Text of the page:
FBI Opens Official News Corp. Investigation

The recently announced Federal Bureau of Investigation (FBI) probe of News Corp. has kicked off. According to the Wall Street Journal, the FBI reached out to its Office for Victim Assistance and New York police (NYPD) to determine if any News Corp. staff attempted to<"http://www.yourlawyer.com/topics/overview/news-corp-world-trade-center-9-11-victim-hacking-scandal"> hack the phones of September 11th World Trade Center attack victims.

Accusations followed a report by the U.K.’s Daily Mirror about an NYPD police officer who alleged he was offered money by a reporter from News Corp.’s now-defunct News of the World, a U.K. tabloid, in exchange for the personal phone information of 9/11 victims.

NYPD spokesman, Paul Browne, told the Journal that it had initially looked into the matter following early hacking reports and acknowledged the FBI contact, but said the NYPD does not have anything of note to report. Likewise, no one has contacted the FBI Office for Victim Assistance regarding News Corp. hacking.

Matthew Miller, a Justice Department spokesman, told the Journal that, “The Attorney General has met with 9/11 family members on a number of occasions and would welcome the opportunity to meet with them to discuss any concerns they would like to bring to the Department’s attention.”

Early work is expected to take months, and U.S. and U.K investigators will meet to discuss the matter, said the Journal. Meanwhile, Reuters is reporting that relatives of 9/11 victims requested a meeting with the FBI and the U.S. Justice Department to talk about the early inquiry into News Corp.

Meanwhile, at Parliamentary hearings into the matter, Rupert Murdoch, owner of News Corp., told the panel that executives at the firm are not aware of any hacking into 9/11 victims’ phones. “We have seen no evidence of that at all and as far as we know the FBI haven’t either,” said Mr. Murdoch, reported the Journal. “I cannot believe it happened anywhere in America,” he added in his testimony before the House of Commons’ Culture, Media, and Sport Committee. While passing blame to others—the founder’s unnamed subordinates—Murdoch said they “behaved dreadfully” and “it’s for them to pay … I feel that people I trusted—I’m not saying who and I don’t know what level—have let me down,” Murdoch added.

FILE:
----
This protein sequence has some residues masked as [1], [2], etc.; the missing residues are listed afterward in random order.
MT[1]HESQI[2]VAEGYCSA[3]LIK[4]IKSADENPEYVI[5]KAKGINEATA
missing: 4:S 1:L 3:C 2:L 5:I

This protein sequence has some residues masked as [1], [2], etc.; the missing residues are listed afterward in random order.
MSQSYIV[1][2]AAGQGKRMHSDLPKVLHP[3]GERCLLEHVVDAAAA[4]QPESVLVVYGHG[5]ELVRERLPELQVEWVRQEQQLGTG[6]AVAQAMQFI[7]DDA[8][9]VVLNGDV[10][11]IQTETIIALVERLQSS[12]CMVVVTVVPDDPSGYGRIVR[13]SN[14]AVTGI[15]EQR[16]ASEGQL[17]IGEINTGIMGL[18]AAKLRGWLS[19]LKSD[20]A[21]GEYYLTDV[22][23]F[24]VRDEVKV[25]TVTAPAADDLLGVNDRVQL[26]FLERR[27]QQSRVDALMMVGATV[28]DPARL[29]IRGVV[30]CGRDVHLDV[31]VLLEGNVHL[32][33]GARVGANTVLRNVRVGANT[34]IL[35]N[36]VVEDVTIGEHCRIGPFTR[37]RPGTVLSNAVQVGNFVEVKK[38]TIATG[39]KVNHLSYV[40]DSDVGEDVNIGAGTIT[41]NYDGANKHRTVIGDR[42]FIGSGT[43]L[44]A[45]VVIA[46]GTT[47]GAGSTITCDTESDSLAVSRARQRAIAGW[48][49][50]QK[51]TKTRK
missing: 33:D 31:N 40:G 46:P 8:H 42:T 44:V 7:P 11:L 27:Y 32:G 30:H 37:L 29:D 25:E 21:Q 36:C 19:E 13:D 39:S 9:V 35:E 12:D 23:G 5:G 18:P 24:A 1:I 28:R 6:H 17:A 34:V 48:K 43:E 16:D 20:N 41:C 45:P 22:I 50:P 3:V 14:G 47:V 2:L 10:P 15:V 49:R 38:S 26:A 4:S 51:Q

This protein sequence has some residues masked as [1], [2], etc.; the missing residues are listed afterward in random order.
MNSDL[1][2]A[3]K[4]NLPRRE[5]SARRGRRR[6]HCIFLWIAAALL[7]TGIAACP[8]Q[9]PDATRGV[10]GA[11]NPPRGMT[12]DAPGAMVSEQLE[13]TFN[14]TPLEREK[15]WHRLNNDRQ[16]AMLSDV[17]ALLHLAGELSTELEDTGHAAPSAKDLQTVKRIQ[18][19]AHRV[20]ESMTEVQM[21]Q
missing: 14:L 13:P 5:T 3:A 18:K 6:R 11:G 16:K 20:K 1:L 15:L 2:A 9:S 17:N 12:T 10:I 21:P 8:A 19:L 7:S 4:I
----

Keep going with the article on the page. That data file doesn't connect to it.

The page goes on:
Murdoch’s son and Rebekah Brooks, the former CEO of News Corp.’s U.K newspaper’s arm who resigned Friday and was arrested and released Sunday, were also questioned.

Since news of the scandal broke, <"http://www.yourlawyer.com/topics/overview/News-Corp-Shareholder-Investor-Lawsuit-Lawyer">News Corp. shareholders have filed suit alleging the scandal, along with some recent business decision, have negatively impacted shareholder concerns, said Media Matters. The lawsuit claims, in part that, “News Corp executives are … grossly overpaid, ensuring their loyalty to Murdoch and his personal initiatives” … Murdoch is “larding the executive ranks of the Company with his offspring,” the complaint states, according to a Media Matters report. The lawsuit also alleges that at least two editors-in-chief knew of and agreed to hacking activities that would bring in stories, said Media Matters.

The News Corp. hacking scandal has involved a number of arrests, resignations, an apparent six years of cover-up, and the unexplained death of an early whistleblower. MSNBC previously estimated that about 4,000 phones are involved in the global hacking scandal.

The scandal made news outside the U.K. when it was learned that News of the World hacked the voicemail of 13-year-old murder victim, Milly Dowler. Reporters for the tabloid deleted messages on Milly’s phone to make room for more messages. The nefarious hack gave her grieving family false hope that Milly was still alive. In reality, the girl was already dead, and her body would be discovered months later.

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